Chapter Nineteen: SRF’s Treatment of Master’s Humor

Why has SRF removed so many examples of Master’s engaging sense of humor—both from his writings and from his recorded talks? I wonder whether their editors have not deliberately tried to make him seem magnificently dignified—to the point of pomposity! I give you here one example of ways they have tried to “sanitize” him.

a)  On Master’s last birthday, January 5, 1952, Dr. Lewis said to him, in joking reference to the single candle (symbolizing eternity) burning on Master’s birthday cake, “Do you think you can blow out that candle?”

Master retorted in a similarly light vein, “Oh, I think I have a little breath left in me. I just have to be careful I don’t blow the cake away!”

When the recording of that verbal exchange was released to the public, the last sentence had been removed. I suppose it was feared that some people might consider it egotistical. For me, such hypersensitivity is hard to believe! If robust humor has no place in saintliness, I think there may exist another heaven from the one I fondly imagine.

b) I still remember the delight with which Master told jokes. Here is a small sampling of them:

1.  With glee he repeated to me, personally, a compliment that had “tickled his funny bone”:

“Your teeth are like stars: they come out at night!”

2.  Three men were drinking whiskey: an Irishman, an Englishman, and a Scotchman. A fly flew into each of their glasses. The Irishman tossed the fly out of his glass, losing half the whiskey in doing so. The Englishman carefully flicked the fly out of his glass. “But the Scotchman,” Master concluded with a pleased chuckle, “squeezed the fly!” I still remember the delight with which he pronounced that word, “squeezed.”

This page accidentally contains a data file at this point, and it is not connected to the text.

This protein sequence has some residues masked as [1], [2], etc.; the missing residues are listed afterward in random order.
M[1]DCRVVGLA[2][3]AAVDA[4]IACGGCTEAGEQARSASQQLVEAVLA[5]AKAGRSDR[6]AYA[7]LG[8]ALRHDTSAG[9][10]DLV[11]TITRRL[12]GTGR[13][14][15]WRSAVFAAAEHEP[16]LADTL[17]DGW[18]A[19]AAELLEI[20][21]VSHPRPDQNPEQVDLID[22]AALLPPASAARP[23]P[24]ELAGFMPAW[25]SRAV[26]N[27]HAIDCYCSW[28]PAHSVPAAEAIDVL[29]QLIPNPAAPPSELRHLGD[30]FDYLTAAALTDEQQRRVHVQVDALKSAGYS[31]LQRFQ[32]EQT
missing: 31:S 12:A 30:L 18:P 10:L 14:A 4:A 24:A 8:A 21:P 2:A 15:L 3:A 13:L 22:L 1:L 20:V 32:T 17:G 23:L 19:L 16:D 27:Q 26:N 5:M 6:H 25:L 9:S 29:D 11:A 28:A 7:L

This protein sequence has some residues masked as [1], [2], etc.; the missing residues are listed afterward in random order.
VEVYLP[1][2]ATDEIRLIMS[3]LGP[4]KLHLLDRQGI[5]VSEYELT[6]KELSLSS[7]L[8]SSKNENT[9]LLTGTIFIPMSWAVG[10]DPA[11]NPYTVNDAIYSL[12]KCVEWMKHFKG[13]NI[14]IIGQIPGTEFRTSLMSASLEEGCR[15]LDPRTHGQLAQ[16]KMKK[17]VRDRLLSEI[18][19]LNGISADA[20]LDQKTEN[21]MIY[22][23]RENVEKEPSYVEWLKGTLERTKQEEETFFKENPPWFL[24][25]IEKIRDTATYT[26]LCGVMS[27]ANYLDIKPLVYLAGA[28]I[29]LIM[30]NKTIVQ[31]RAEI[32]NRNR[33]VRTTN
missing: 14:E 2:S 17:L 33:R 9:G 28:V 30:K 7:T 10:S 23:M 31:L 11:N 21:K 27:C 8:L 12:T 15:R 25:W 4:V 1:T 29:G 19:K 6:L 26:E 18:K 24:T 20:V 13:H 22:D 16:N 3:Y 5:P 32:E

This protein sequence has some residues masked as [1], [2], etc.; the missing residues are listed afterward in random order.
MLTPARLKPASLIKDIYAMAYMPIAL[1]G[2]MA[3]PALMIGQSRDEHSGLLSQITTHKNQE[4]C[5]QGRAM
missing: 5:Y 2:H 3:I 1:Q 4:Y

3.  Three Scotchmen went to church. When the collection plate approached the row in which they were seated, one of the men fainted and the other two carried him out!

4.  Those last two jokes had probably been told to him by Harry Lauder, a Scottish singer and composer whom Master went to visit in Scotland on his way to India in 1935. The very fact that he took the trouble to visit Harry Lauder says much regarding the pleasure he himself took in good humor.

c)  His own expressions were often charmingly funny. When he described a confrontation he’d had with a few pundits, he said, “I could see they were ready for a theological bullfight.”

d) The only time I was with Master and Tara together—just the three of us—he told us a comical story of how, at his Ranchi school, he had once caught three dogs that had been chasing the horses and generally making a nuisance of themselves. I think Master said they were greyhounds—fast runners, in any case. Master, when he was young, was himself a very fast runner. On this occasion, pursuing those dogs, he had caught each one of them in turn, put it into a gunny sack, and later had the sacks removed to a safe distance before their contents were released.

Master, in telling this story, was laughing so hard that I had (I must confess) some difficulty in understanding everything he said. Nevertheless, the exuberance of his recital was so infectious that I, too, was laughing in sheer delight.

Tara, by contrast, gazed impersonally into the middle distance throughout this recital. Not once did she laugh, chuckle, or even smile. Indeed, her only reaction was to state with distant politeness, “Well, well! Fancy that!” The humor of the story, and Master’s energy in telling it, seemed to be leaving her completely untouched.

Indeed, I am not really sure Tara even had a sense of humor—at least, of kindly humor. On the occasions when I did hear her laugh, it seems to me, in retrospect, that it was always at someone else’s expense.

e)  Tara was in many ways a genius. However, she gave some evidence of the madness to which genius has often been closely related.

One time, I’d heard, she had predicted that Disneyland would be a financial failure. Tara practiced astrology (contrary, as I wrote earlier, to Master’s advice), and was convinced that, because Disneyland had opened on the dying moon, the whole enterprise would end in disaster.

Some years after Disneyland had become one of the great financial success stories in history, I asked her whether she had actually made that prediction.

“Oh, yes!” she replied in her usual exclamation marks. “Just think of all the money they’ve poured into that place!”

To her, Disneyland was a failure already, because she had so decreed it.

f)  Tara once said to me, as if marveling at her own goodness: “I have never said an unkind word in my life.”

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